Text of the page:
Meet the forgotten Apple founder

• Ron Wayne was one of the original founders of Apple
• He sold his shares for $800 in 1976 – today they’d be worth $35 billion
• Wayne left Apple because he found Jobs difficult to work with

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Ron Wayne was one of the three original founders of Apple in 1976, along with Steves Wozniak and Jobs. Forty-two at the time, Wayne provided much-needed adult supervision in a company of young creatives.



Wayne drew the first Apple logo, wrote the three men’s original partnership agreement, and wrote the Apple I manual, but his name is virtually unknown, and in the new Ashton Kutcher biopic of Steve Jobs, his role in the tech giant’s past is glossed over.


Wayne founded Apple Computer alongside 21-year-old Jobs and 25-year old Steve Wozniak on April 1, 1976. The three worked together at Atari.

Not even two weeks later, Wayne relinquished his 10 per cent stock share of the company for just $800. Had he retained his company shares, they would be worth $35 billion today.

‘I made a decision that allowed me to pursue my interest. I honestly don’t regret walking away at all,’ Wayne said.

Wayne left Apple after he felt that Jobs’ decision to splash over a $1500 on parts for a product was ill-advised. In the next few years, Jobs and Wozniak invited him back to re-join the firm, but Ron had decided he wanted to make it big in slot machines. ‘My passion was not in computers, but slot machines. It was a handicap that I didn’t realize I had no business sense. I learned that when I went into business building slot machines instead,’ he admits.


Wayne eventually took a break from the design world to open a stamp store near his home in Southern California.

‘It took me a year to build a clientele. But I had a couple of break-ins and bought a pistol to protect myself. But when I thought about what I would do with it if I needed to use the gun, I closed the shop and worked from home.’

Wayne then moved to a division of Japanese company STS working on computer modems as chief draughtsman.

He was poached by Lawrence Livermore National Laboratory as a model-builder to create industrial facilities. He spent two years building a fusion nuclear reaction plant model, but again disaster struck.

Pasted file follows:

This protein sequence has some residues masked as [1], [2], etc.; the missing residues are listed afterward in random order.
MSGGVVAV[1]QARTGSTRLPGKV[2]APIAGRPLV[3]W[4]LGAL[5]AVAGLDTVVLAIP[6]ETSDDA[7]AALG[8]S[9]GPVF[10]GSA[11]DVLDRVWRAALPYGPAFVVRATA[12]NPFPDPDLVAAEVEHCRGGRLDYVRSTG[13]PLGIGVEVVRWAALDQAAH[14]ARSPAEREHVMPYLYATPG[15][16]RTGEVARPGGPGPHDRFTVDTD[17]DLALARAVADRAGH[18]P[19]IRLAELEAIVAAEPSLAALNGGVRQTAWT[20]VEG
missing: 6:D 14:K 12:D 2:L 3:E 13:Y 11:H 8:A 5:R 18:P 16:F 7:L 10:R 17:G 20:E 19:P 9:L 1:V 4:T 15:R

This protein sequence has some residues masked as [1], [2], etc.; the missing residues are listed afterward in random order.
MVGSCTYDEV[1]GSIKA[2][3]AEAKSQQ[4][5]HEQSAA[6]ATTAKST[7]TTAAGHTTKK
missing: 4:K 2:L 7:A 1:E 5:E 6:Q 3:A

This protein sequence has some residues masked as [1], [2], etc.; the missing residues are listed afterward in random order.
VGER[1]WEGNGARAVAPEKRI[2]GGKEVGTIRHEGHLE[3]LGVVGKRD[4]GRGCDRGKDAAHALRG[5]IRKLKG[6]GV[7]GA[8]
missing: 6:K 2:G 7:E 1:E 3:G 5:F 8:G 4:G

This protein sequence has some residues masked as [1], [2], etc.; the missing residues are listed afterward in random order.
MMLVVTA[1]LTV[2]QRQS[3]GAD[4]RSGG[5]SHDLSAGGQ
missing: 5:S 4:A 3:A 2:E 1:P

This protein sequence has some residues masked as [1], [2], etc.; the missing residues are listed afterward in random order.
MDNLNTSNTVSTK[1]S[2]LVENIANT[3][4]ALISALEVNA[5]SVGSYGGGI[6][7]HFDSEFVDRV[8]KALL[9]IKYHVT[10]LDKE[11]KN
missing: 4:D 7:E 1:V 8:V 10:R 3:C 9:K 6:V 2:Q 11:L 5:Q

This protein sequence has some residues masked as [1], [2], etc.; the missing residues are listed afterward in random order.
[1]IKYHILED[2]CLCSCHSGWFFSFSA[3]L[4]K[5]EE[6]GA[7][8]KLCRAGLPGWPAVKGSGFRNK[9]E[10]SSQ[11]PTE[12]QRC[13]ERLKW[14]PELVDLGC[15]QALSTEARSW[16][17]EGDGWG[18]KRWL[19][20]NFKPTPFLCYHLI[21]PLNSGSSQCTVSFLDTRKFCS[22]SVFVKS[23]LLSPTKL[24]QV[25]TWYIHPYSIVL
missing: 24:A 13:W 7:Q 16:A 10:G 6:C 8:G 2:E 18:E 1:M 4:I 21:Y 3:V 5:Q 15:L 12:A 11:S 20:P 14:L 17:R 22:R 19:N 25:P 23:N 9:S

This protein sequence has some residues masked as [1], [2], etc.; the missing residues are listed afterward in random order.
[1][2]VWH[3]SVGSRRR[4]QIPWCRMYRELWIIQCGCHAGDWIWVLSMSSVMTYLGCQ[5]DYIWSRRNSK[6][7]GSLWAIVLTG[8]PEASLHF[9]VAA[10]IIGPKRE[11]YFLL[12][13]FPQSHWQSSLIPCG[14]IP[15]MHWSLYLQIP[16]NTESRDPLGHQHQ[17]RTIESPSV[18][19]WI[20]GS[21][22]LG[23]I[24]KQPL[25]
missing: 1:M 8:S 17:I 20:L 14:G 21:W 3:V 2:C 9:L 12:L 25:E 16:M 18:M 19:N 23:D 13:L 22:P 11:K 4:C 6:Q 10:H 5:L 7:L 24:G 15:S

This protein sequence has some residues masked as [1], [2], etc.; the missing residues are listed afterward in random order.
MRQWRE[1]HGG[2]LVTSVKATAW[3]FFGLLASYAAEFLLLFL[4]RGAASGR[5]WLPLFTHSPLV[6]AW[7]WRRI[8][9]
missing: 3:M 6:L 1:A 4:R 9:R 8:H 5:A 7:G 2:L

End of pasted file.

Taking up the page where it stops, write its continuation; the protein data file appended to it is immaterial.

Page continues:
‘I would be still with them today, but when they offered me a job and asked where I had got my university degree that was the end because I didn’t have a college education.’

Wayne ended up at Thor Electronics in 1982, where he took on the role of chief designer before he retired in 1999. He says his proudest achievement was designing a cable box for Navy Seals helping them communicate more effectively with a communications box in a war zone.

After his topsy-turvy career, Ron retired to Ormond Beach in Florida, buying a supersized mansion with a swimming pool, games room, three-car garage and workshop.

Soon after, he suffered another blow of tragic luck.

‘One day someone broke into my safe in my garage and took my life savings. My life savings had been in metal – 145 ounces in gold and vast amount of collector’s coins.

‘I couldn’t get insurance on gold, the coins or cash. I had to sell the house to recover and I moved to Nevada. It was hard and I suffered a terrible loss.

‘But I took the approach that I would not make myself sick over it as well. I am 79 and doing well in terms of psychological and mental health. I do not let these things affect me… It is a matter of self-control and how much you are willing to spend on emotional response,’ he says.

Reflecting on his career, Ron says, ‘Every time I have worked as a business man it has been flaming disaster. I was not prepared to make it at Apple. I always hoped that I would meet a character like Jobs who was more compatible to what I wanted to do with my life. I prefer people more personable.’